Eating out is a highlight of any visit to the Hunter Valley, so add these restaurants to your must-try list.
By Ute Junker
When you head off to the Hunter Valley, just over two hours north of Sydney, remember to bring your appetite with you. This famous wine region is also known for its superb restaurants, which range from fine dining in heritage buildings to share plates served up in rustic chic surrounds. The region might be known for its laid-back country atmosphere, but there is even a decadent dessert bar for those who like things sophisticated and sweet.
No one has done more to shape the Hunter Valley's dining scene than Robert Molines, who opened his first restaurant here more than four decades ago. At an age when many have retired, Molines is still going strong with his latest venture, Bistro Molines, which showcases his Provencal roots. Savour the area's best views as you tuck into rabbit with mustard and olives or braised beef short ribs in red wine sauce. Save room for the cheese platter, the prettiest one you will ever see.
Led by chef Frank Fawkner, EXP Restaurant offers the Hunter Valley’s most adventurous dining experience. Whether you choose the five or eight-course menu, expect some surprises. You may even be asked to grind herbs to help make the herb butter that goes with your freshly baked bread. Fawkner is known for supercharging his dishes with flavour: try black garlic risotto with cauliflower and Pyengana cheddar, or the extraordinary honey-drenched brioche filled with blue cheese custard.
Hungerford Hill, one of the Hunter Valley's most modern wineries, is an appropriate setting for Troy Rhoades-Brown’s sophisticated plating and globally inspired cuisine at Muse Restaurant. Though Rhoades-Brown is adept at updating rustic favourites such as chicken terrines, he is best known for innovative dishes such as cuttlefish and king brown mushroom noodles with sake, miso and yuzu. The five-course tasting menu is recommended.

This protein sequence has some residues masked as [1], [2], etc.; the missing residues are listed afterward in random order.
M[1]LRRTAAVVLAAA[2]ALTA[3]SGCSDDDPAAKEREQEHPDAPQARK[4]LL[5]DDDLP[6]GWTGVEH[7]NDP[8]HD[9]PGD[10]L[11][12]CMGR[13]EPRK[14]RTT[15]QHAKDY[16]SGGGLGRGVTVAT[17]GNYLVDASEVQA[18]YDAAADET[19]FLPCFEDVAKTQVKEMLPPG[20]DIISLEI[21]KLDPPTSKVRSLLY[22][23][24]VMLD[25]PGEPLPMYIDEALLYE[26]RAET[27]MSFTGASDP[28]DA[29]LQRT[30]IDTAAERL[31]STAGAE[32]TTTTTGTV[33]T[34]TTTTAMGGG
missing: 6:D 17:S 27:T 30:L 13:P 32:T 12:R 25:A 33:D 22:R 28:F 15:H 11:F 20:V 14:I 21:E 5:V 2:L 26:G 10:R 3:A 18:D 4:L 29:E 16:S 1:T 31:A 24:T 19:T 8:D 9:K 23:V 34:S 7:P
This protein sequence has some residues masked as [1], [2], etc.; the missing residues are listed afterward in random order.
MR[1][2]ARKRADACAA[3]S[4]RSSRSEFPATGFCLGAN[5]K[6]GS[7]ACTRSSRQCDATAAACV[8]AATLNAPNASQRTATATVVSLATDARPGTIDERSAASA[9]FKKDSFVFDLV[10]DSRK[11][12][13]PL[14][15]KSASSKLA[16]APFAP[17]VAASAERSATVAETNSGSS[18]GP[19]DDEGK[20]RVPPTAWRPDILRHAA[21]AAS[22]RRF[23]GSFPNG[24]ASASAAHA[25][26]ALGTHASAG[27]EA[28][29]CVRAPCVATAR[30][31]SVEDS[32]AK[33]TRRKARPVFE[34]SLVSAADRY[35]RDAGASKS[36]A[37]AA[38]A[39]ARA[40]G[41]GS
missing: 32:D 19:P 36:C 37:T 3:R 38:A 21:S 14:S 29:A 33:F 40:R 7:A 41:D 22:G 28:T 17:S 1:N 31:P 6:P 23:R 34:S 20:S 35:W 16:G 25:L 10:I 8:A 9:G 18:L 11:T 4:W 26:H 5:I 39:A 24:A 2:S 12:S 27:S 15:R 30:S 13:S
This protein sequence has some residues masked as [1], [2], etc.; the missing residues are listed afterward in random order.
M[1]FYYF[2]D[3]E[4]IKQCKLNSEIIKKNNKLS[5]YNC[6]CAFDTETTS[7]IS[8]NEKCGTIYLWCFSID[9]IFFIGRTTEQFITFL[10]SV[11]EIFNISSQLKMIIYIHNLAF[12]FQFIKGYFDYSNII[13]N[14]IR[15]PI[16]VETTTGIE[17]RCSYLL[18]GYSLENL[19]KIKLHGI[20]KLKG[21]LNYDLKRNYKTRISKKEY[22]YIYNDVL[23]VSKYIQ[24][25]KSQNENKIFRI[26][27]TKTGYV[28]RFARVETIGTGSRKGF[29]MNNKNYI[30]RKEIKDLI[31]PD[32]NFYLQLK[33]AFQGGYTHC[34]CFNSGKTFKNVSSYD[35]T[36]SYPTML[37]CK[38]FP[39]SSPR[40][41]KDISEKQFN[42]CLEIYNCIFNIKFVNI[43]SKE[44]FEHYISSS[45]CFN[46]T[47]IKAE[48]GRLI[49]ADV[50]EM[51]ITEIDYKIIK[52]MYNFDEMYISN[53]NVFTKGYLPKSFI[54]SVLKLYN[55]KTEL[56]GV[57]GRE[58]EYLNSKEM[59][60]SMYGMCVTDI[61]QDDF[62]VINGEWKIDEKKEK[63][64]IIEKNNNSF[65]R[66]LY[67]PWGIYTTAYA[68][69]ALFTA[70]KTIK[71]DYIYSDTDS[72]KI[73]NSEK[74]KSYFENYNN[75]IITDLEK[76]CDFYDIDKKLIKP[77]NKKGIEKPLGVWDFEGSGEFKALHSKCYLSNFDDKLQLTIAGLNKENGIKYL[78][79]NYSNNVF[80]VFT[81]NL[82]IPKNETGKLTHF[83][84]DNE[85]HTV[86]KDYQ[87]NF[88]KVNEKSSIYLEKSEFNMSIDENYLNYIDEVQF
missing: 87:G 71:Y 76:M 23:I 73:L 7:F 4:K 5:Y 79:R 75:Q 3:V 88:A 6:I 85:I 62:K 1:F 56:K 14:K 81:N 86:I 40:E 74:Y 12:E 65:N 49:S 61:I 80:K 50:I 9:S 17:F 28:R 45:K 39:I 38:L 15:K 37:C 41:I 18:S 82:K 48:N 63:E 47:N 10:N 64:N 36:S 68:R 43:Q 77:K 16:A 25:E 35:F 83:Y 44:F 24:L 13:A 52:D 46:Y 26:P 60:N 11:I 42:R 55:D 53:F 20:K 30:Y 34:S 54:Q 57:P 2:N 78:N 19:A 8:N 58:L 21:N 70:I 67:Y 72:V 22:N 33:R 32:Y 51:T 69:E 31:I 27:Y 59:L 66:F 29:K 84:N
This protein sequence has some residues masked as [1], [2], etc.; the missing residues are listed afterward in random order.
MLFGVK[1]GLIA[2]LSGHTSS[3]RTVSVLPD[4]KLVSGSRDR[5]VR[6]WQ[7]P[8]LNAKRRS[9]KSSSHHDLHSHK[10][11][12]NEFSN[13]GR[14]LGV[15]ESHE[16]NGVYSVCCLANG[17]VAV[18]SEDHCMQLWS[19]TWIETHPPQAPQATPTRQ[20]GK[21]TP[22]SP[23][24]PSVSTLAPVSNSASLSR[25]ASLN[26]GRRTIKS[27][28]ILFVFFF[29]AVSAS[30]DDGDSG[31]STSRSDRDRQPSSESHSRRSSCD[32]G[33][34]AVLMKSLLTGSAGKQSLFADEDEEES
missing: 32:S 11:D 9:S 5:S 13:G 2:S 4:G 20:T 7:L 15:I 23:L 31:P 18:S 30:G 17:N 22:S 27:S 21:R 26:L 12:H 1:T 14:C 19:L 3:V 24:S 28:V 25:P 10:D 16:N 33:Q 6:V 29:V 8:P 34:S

For some chefs, running one of the Hunter's best restaurants would be enough of a challenge. Troy Rhoades-Brown, however, likes to stretch himself. His second outlet, Muse Kitchen at Keith Tulloch Wine, offers more casual dishes without skimping on superb ingredients. For those who are feeling hungry, the Wagyu beef pie – designed to be shared by two people – hits the spot. For a light bite, you can't go past the smoked pork hock and gruyere cheese toastie.
Picture your perfect Sunday lunch restaurant and chances are it would look uncannily like Circa 1876. Tucked into a heritage cottage overlooking a thriving kitchen garden, Circa 1876 combines country comfort with sophisticated cuisine, with diners able to choose anything between two and seven courses depending on their hunger levels.
With leather booths and superb cocktails, as well as outdoor seating and craft brews on tap, Goldfish Bar & Kitchen suits whatever mood you are in. It is justly famous for its crispy thin-crust pizzas – try the braised lamb shoulder and potato option – but the menu of share plates has plenty of other treats to choose from, including kangaroo tartare and a delicious whole baby barramundi.
The best way to start a meal at Margan Restaurant is with a walk around the 4,000 square-metre (one-acre) kitchen garden. In addition to growing their own vegetables, Lisa and Andrew Margan, pioneers of paddock to plate dining, also produce their own olives and honey, as well was raising chickens and lambs. Their superb produce is showcased in an ever-changing array of seasonal dishes.
Much-loved dessert bar Sabor in the Hunter is located among picturesque vines at Lambloch Estate. A steady crowd of sweet lovers make their way here each day, drawn by diverse treats ranging from scones and souffles to chocolate and pear tarts. The ultimate indulgence is one of the tasting plates, a decadent array of sweet treats that is not for the faint of heart.